Yet Moscow had strong interests in reaching a grain deal, writes Alexandra Prokopenko, an independent Russia analyst, for the Carnegie Endowment for International Peace. Many of Russia’s strategic partners in the Middle East and North Africa, including Turkey, Egypt, Iran, Saudi Arabia, and Israel, had warned Russia that grain shortages could destabilize the region and urged it to cooperate on a solution. The port blockade also was preventing Russia from exporting its own grain and fertilizer—an $11 billion industry. Moreover, numerous high-ranking Russian officials have financial ties to the country’s agricultural industry, and Russian banks wanted assets unfrozen in a grain deal.

In addition, “being blamed for world starvation is not what Russia would like,” Russia in Global Affairs editor Fyodor Lukyanov told the Christian Science Monitor. These many compelling interests persuaded Russia to take part in an international negotiation process mediated by the United Nations and Turkey, which hosted the talks.

The International Negotiation Process and Outcomes

Early in the international mediation, Ukraine objected to a proposal that would remove the many mines it had planted in the Black Sea to thwart Russian attacks. Ukraine also rejected the idea of an international military flotilla that would escort the grain ships. Eventually, it agreed to a civilian operation in which Ukrainian captains would steer the ships through the start of their journey, the Times reports. To get Russia on board, the United States convinced private shippers and insurance companies that they could transport Russian food and fertilizers without violating Western sanctions.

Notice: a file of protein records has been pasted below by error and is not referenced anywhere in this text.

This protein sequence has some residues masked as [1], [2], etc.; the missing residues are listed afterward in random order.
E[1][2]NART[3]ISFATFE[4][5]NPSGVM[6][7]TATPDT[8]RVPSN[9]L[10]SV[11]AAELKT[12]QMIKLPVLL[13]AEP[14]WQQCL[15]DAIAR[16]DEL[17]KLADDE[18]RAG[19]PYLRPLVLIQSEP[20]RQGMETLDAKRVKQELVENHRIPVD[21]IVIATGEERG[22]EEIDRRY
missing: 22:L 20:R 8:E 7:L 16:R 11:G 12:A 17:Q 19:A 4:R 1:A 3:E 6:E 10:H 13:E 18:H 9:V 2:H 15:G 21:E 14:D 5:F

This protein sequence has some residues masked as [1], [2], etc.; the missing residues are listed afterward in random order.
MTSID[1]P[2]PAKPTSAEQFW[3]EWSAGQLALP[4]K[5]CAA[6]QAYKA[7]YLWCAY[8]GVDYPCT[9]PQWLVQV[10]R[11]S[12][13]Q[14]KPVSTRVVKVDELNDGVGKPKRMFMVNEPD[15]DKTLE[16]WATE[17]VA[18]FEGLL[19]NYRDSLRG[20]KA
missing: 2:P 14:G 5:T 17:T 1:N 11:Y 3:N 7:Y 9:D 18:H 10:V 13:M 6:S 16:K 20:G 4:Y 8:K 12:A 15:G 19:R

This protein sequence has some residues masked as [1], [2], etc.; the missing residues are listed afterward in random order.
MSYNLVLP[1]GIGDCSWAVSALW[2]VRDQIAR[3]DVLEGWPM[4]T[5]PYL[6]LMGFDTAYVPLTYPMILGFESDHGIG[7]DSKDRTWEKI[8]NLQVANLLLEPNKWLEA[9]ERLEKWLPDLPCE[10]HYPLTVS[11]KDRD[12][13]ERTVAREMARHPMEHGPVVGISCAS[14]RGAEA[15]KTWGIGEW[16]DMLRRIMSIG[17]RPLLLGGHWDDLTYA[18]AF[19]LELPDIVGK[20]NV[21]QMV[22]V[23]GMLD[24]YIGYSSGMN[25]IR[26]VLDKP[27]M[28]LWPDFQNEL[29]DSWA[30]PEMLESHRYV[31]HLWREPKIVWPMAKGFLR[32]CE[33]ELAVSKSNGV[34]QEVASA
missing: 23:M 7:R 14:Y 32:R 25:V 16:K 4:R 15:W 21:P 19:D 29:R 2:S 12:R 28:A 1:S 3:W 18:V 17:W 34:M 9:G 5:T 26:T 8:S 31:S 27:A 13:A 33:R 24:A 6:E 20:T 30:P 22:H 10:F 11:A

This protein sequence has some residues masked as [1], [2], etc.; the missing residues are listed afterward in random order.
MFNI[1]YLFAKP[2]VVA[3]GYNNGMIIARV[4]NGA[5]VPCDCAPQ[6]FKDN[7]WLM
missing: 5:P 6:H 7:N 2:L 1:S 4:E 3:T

Eventually, the parties agreed to a deal in which Odesa and neighboring ports will open for the delivery of five million tons of Ukrainian food to the world market every month, according to the Times. Russia agreed not to attack the Ukrainian naval vessels escorting the grain cargo ships or the port facilities used for the operations. Turkey and the United Nations (UN)will inspect the ships to confirm they are not being used to smuggle arms to Ukraine. And the UN will help Russia get its own grain and fertilizer shipments to market.